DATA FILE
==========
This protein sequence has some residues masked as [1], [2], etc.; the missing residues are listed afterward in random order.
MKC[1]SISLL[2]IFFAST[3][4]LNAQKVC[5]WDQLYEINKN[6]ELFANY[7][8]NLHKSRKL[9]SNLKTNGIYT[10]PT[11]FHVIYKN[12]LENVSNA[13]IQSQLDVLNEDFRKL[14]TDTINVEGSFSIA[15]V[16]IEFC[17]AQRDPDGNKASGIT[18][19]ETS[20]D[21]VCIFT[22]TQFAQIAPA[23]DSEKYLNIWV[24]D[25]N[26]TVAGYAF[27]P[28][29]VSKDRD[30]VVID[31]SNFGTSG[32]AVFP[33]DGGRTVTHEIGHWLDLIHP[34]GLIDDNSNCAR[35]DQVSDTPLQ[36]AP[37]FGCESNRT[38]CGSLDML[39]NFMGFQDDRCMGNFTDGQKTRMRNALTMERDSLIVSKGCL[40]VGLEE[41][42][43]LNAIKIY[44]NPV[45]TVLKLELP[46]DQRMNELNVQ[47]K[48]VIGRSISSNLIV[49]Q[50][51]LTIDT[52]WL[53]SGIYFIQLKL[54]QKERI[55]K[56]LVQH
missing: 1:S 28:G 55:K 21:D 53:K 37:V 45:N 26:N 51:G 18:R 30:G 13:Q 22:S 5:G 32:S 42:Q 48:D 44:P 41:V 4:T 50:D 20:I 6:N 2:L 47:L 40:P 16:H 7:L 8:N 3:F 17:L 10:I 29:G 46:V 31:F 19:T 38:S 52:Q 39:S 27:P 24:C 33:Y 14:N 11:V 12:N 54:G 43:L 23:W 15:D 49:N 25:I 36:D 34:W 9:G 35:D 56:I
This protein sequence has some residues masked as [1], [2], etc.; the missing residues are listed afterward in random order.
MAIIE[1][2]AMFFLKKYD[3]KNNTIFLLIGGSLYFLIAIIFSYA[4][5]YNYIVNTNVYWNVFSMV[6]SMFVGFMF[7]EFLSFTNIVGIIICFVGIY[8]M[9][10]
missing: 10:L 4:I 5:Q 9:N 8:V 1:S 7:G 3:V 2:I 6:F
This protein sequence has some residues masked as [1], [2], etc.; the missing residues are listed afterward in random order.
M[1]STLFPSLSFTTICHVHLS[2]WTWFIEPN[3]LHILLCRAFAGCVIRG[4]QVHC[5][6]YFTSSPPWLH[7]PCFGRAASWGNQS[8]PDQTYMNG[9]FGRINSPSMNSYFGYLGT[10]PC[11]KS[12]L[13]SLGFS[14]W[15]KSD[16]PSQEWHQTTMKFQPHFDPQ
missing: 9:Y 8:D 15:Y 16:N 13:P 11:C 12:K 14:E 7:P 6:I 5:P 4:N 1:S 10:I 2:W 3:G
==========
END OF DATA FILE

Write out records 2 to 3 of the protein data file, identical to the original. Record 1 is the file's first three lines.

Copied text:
This protein sequence has some residues masked as [1], [2], etc.; the missing residues are listed afterward in random order.
MAIIE[1][2]AMFFLKKYD[3]KNNTIFLLIGGSLYFLIAIIFSYA[4][5]YNYIVNTNVYWNVFSMV[6]SMFVGFMF[7]EFLSFTNIVGIIICFVGIY[8]M[9][10]
missing: 10:L 4:I 5:Q 9:N 8:V 1:S 7:G 3:V 2:I 6:F
This protein sequence has some residues masked as [1], [2], etc.; the missing residues are listed afterward in random order.
M[1]STLFPSLSFTTICHVHLS[2]WTWFIEPN[3]LHILLCRAFAGCVIRG[4]QVHC[5][6]YFTSSPPWLH[7]PCFGRAASWGNQS[8]PDQTYMNG[9]FGRINSPSMNSYFGYLGT[10]PC[11]KS[12]L[13]SLGFS[14]W[15]KSD[16]PSQEWHQTTMKFQPHFDPQ
missing: 9:Y 8:D 15:Y 16:N 13:P 11:C 12:K 14:E 7:P 6:I 5:P 4:N 1:S 10:I 2:W 3:G